Poorer sections hit harder by pollution: HKU study - RTHK
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Poorer sections hit harder by pollution: HKU study

2018-01-29 HKT 18:26
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  • Professor Victor Li (left) says the study showed the need for location-based environmental policies. Photo: RTHK
    Professor Victor Li (left) says the study showed the need for location-based environmental policies. Photo: RTHK
New research out of the University of Hong Kong suggests that the city's poorest are exposed to greater levels of air pollution.

In a paper recently published in the Environmental Science and Policy journal, researchers from the HKU-Cambridge Clean Energy and Environmental Research Platform (CEERP) said there was a statistically significant, positive relationship between Hong Kong's ambient PM 2.5 concentration and its Social Deprivation Index.

Professor Victor Li, director of HKU-Cambridge CEERP, said previous research into this area had been hindered by sparse air pollution data with only 16 government-run pollution monitoring stations dotted around the city.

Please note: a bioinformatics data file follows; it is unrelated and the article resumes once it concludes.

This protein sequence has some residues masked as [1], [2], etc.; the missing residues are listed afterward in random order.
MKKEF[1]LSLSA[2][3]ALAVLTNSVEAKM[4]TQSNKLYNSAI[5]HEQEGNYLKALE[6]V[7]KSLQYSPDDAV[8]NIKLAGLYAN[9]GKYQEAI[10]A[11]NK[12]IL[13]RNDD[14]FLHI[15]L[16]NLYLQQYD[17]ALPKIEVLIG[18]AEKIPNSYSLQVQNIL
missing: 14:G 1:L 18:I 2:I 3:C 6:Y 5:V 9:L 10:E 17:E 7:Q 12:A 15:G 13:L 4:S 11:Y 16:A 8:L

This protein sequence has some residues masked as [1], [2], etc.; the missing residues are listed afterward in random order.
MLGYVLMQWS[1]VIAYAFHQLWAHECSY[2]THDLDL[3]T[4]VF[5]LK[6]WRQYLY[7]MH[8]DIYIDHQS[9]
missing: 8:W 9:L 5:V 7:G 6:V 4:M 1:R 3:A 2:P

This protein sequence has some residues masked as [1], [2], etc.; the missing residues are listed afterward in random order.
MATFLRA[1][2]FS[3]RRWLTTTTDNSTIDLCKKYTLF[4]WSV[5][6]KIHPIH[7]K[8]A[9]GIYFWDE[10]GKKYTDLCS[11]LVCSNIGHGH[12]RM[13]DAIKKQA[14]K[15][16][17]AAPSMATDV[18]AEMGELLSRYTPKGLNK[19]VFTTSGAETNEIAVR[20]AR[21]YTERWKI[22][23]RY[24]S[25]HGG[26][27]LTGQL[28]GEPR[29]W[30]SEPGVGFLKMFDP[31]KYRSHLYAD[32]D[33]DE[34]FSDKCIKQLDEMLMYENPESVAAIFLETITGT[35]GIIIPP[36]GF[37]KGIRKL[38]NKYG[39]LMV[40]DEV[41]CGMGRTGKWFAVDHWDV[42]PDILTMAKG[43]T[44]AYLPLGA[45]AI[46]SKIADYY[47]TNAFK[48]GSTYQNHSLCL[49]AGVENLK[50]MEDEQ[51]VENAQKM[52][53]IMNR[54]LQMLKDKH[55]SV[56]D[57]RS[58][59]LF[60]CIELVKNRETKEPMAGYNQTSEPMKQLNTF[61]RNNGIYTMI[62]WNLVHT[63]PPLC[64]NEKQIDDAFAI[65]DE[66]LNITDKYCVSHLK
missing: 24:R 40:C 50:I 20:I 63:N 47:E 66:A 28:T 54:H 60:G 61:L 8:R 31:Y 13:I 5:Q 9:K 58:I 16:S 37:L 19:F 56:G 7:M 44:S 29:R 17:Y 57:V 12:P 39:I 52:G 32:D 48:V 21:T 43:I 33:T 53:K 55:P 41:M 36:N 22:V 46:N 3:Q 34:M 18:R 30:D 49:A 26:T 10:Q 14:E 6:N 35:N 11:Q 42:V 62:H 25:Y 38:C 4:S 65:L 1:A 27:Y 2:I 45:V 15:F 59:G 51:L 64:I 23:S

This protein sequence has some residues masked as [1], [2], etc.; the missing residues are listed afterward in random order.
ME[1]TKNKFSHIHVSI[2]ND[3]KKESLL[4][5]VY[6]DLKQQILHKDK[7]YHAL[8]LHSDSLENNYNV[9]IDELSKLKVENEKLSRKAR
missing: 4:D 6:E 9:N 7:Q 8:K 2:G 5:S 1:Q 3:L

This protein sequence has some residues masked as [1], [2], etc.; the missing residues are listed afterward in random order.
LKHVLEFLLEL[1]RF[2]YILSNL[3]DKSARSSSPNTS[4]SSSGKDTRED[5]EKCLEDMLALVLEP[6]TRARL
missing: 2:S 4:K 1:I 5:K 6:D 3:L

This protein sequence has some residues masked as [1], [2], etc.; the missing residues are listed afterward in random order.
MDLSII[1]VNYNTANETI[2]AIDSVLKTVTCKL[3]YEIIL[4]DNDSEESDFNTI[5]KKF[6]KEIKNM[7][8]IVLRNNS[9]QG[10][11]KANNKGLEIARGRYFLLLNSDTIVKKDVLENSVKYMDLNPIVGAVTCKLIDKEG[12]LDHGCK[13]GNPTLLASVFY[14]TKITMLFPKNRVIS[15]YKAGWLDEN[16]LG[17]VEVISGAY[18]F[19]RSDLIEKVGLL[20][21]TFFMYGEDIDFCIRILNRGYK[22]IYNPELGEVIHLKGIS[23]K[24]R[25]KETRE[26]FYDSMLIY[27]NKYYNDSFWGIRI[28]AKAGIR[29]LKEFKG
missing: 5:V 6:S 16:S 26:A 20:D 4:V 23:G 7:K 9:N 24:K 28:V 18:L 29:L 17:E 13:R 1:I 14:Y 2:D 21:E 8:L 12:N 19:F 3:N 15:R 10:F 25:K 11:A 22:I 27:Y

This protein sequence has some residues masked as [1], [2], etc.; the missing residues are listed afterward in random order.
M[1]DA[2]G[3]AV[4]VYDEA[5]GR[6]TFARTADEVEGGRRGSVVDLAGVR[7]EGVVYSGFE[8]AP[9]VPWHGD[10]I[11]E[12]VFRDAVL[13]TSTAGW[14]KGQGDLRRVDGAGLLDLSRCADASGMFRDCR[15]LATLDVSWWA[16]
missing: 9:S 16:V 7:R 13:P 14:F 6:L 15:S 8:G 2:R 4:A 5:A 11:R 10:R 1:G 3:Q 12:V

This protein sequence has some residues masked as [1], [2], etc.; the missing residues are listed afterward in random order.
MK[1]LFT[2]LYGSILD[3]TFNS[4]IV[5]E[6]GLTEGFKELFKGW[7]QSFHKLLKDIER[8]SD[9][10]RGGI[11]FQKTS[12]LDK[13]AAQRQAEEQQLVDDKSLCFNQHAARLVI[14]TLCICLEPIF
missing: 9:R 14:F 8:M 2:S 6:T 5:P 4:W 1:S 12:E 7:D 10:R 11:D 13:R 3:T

They created a model that used existing government data – pollution monitors, traffic and meteorology information, and data on urban morphology – to estimate air pollution at 110,000 points around the city. This allowed them to identify the areas with the highest levels of PM2.5 concentrations.

Li explained that they chose to focus on PM 2.5 (particulate matter less than 2.5 microns wide) because it has been medically proven to be among the pollutants that cause the most damage to human health.

They then compared the pollution information to indicators of social deprivation from the 2011 Population Census.

Areas in Yuen Long, Kwun Tong, Sham Shui Po and Kwun Tong were identified as being places with high monthly concentrations of PM 2.5 and also scored highly on the social deprivation index.

Li said their study highlighted the need for more integrated, location-based environmental policies.

"Right now, we have a lot of new MTR stations, and as a result we are re-routing some of the bus routes. So in the planning of re-routing bus routes, the government should look into the air pollution and SDI levels of different districts," he said.

"For example, if there's already a highly polluted area, why would you want to route the bus route there?"

Li said pedestrianisation of densely populated areas could be another solution, and electronic road pricing could be used depending on the air pollution levels at different times of the day.